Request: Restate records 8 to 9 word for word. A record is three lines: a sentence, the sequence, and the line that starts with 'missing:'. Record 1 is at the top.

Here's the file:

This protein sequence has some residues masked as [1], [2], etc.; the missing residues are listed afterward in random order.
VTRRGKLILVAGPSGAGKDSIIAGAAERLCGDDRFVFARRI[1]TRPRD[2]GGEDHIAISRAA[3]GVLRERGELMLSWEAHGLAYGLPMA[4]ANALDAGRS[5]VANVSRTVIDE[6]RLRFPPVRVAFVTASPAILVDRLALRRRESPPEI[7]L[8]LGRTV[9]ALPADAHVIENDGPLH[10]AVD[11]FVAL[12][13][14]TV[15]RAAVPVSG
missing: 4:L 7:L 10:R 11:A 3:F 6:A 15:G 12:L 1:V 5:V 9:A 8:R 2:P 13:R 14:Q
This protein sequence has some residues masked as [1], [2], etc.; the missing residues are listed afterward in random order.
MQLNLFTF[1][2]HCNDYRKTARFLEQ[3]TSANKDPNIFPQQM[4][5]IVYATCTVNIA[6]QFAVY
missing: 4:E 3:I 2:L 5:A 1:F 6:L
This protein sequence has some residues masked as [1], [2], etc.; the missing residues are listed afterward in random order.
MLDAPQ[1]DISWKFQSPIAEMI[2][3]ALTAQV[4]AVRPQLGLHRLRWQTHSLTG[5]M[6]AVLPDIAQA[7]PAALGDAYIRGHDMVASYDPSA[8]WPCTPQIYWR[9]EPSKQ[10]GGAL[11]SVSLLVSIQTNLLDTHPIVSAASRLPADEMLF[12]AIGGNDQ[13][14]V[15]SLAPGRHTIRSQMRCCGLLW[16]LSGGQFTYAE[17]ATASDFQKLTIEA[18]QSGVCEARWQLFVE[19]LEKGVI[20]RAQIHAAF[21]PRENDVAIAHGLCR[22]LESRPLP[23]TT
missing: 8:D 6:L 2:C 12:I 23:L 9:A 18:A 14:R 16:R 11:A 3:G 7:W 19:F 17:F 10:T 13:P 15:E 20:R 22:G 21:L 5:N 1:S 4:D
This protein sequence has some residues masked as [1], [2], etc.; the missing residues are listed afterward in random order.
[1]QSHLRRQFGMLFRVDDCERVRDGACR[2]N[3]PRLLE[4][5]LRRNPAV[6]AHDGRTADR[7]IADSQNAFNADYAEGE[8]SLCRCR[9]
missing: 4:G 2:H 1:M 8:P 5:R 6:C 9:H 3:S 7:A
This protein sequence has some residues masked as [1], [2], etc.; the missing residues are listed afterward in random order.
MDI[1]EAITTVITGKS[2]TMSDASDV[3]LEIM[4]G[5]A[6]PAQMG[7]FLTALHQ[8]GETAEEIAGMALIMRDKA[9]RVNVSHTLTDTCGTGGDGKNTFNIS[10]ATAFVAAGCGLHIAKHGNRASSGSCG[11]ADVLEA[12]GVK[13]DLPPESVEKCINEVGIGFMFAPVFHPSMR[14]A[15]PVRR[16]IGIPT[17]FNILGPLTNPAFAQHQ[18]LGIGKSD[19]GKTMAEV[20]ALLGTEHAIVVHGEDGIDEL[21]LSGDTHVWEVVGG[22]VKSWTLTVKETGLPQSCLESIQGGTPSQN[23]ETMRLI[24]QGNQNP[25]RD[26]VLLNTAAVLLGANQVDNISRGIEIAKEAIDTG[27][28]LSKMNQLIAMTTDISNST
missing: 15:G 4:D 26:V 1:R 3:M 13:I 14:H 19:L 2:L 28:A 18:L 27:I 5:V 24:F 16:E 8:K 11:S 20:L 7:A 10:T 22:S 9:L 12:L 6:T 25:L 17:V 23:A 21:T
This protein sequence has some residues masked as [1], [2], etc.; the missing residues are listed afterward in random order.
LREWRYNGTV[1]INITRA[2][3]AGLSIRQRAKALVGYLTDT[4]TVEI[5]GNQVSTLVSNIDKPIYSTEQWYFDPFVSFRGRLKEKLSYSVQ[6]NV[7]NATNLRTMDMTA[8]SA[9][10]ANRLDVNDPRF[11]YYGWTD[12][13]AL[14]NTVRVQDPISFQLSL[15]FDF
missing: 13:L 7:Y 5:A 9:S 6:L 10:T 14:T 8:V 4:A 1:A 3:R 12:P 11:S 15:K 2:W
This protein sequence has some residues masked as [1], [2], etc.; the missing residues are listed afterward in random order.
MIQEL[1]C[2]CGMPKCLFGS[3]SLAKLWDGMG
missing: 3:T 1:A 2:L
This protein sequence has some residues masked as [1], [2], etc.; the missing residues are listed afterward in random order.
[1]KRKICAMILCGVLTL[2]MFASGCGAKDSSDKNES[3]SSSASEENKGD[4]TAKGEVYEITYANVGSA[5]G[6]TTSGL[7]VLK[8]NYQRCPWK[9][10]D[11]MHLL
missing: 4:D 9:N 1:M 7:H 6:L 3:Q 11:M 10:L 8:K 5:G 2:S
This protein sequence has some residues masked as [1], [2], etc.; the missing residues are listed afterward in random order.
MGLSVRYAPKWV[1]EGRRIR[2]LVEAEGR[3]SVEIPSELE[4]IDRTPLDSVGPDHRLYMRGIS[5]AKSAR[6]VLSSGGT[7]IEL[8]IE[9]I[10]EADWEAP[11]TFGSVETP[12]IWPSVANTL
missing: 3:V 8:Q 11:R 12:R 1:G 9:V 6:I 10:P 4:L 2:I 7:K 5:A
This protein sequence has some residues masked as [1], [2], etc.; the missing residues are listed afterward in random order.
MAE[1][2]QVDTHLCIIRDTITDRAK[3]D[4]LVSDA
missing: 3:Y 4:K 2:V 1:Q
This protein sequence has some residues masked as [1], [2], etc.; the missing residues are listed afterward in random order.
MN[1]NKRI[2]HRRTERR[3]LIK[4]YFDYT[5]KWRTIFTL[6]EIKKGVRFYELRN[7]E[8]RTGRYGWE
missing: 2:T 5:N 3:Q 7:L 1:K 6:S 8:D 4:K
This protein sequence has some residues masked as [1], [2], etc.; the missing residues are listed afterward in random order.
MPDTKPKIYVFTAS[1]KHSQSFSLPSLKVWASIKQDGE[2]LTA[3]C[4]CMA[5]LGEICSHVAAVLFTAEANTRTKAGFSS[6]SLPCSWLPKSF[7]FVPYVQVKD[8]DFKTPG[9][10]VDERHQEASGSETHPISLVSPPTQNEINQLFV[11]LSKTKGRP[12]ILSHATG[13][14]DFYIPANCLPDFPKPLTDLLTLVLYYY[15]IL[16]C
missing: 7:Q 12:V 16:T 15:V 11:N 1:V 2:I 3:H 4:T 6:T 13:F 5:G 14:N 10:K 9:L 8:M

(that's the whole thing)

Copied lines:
This protein sequence has some residues masked as [1], [2], etc.; the missing residues are listed afterward in random order.
[1]KRKICAMILCGVLTL[2]MFASGCGAKDSSDKNES[3]SSSASEENKGD[4]TAKGEVYEITYANVGSA[5]G[6]TTSGL[7]VLK[8]NYQRCPWK[9][10]D[11]MHLL
missing: 4:D 9:N 1:M 7:H 6:L 3:Q 11:M 10:L 8:K 5:G 2:S
This protein sequence has some residues masked as [1], [2], etc.; the missing residues are listed afterward in random order.
MGLSVRYAPKWV[1]EGRRIR[2]LVEAEGR[3]SVEIPSELE[4]IDRTPLDSVGPDHRLYMRGIS[5]AKSAR[6]VLSSGGT[7]IEL[8]IE[9]I[10]EADWEAP[11]TFGSVETP[12]IWPSVANTL
missing: 3:V 8:Q 11:R 12:R 1:G 9:V 6:I 10:P 4:L 2:I 7:K 5:A